First aid

First aid and fairytales: 90 years with Queen Elizabeth II

The Queen visits a TB patient

As our Patron Her Majesty the Queen celebrates her 90th birthday, take a peek at some of the quirky moments we’ve shared.

At a meeting on 11 June 1926, the British Red Cross council sent “hearty congratulations to the Chairman [Duke of York] on the birth of a Royal Princess.”

That little princess, Elizabeth, would grow up to have a long connection to the British Red Cross.

On 20 November 1947, Red Cross first aid teams helped the crowds during the wedding of Princess Elizabeth and Prince Philip. Volunteers lined the route from St James’s Palace to Buckingham Palace, treating 324 casualties. More

Five ways runners could save the day with first aid

Runners in a marathon

Whether you’re training for a marathon, a 10k or just enjoy the odd jog, as a regular runner you’re in a unique position to help others. But you might not be aware of it.

Being out and about early in the morning or in remote areas means you could be the first person to bump into someone in a first aid crisis. Would you be able to help?

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Prank call or refugees trapped in a sinking boat?

Migrants rescued by a Coast Guard shipDawn in Rome. Sixty-six-year-old Gianni Brusadelli is woken suddenly by the shrill sound of his phone. He answers, bleary-eyed, to a man shouting in a mix of French and English.

Brusadelli hangs up, suspecting a prank. But according to The Times, the calls continue.  As the sounds of an engine and waves hit Brusadelli’s ear, he realises he is speaking to a boat full of migrants, stranded at sea.

They are trying to reach the coast guard – but they’ve been given the wrong number. More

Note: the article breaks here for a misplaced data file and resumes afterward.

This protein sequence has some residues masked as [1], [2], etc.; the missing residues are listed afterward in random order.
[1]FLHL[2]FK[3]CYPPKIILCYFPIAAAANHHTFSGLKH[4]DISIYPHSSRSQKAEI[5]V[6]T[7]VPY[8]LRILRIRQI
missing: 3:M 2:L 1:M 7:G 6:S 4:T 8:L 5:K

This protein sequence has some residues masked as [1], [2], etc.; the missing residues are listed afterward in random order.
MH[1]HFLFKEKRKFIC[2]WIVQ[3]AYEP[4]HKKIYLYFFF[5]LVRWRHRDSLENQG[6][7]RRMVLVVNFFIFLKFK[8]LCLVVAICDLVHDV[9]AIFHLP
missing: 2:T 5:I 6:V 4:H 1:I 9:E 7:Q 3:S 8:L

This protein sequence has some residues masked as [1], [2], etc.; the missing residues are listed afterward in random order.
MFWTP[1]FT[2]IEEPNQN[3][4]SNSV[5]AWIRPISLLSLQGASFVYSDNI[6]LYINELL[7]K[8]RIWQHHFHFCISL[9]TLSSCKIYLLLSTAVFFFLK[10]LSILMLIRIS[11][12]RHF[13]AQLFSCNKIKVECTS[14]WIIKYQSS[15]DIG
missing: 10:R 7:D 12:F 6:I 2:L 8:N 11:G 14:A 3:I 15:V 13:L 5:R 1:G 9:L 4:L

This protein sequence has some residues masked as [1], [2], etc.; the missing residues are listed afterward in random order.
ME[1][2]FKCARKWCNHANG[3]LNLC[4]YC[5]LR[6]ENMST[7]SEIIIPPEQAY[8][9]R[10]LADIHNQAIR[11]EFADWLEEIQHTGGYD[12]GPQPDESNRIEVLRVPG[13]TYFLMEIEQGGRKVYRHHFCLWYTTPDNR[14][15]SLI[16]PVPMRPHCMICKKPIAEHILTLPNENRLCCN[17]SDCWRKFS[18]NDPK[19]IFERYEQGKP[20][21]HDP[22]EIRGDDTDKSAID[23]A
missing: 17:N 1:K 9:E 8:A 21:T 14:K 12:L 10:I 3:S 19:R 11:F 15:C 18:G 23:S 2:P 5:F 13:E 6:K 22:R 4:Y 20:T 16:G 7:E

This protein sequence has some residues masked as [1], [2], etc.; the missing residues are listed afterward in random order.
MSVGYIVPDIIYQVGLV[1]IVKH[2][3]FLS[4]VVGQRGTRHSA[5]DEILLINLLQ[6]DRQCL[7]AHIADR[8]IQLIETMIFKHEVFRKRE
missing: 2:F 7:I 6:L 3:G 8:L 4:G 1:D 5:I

‘Knowing first aid helped me save a motorcyclist’s life’

Helen Cowen used her first aid skills to save the life of a motorcyclist who crashed outside her home.Not everyone could handle the sight of a bloodied motorcyclist with a badly severed leg. Helen Cowen could, and her first aid knowledge saved a man’s life.

As 13 March is Good Samaritan Day, what better time to tell you Helen’s story?

“I had decided to sit in the garden one evening when I heard a loud crash,” Helen said.

“At first I thought something had fallen off our recently renovated house. But as I walked to the front of the house, I could see a small crowd gathered on the pavement outside.”

The scene outside her house was upsetting.

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Fireballs, burns and broken bones: why I love volunteering

Red Cross ambulance support volunteer Terry Alexander in front of her emergency vehicleAs you can imagine, Terry has seen a lot in 20 years of first aid volunteering. But last summer was a first.

Terry Alexander was an ambulance volunteer at the Shoreham air show when the plane came down.

“I don’t remember hearing much sound but there was a huge amount of smoke and flames from the explosion,” she recalled. More

Nepal floods: mothers with a mission

Photograph of Padma, leader of the flood committee

Padma

Padma could have kept quiet. Many women in her small community in Nepal do.

Fair enough – they are usually working very hard. Their husbands mostly live abroad to earn extra money so they have sole responsibility for their children, livestock and homes.

Many also work on tea plantations, earning as little as £1.20 a day for their labour – less than the cost of a mother’s day card in the UK.

Padma makes ends meet for herself, her son and daughter by raising two goats, two cows and seven chickens on a small piece of land.

But she spoke up because, on top of all of this, her home and land are threatened by regular flooding. So are most houses in her village, which lies in a flood plain near the Mechi River in Nepal’s Terai region.

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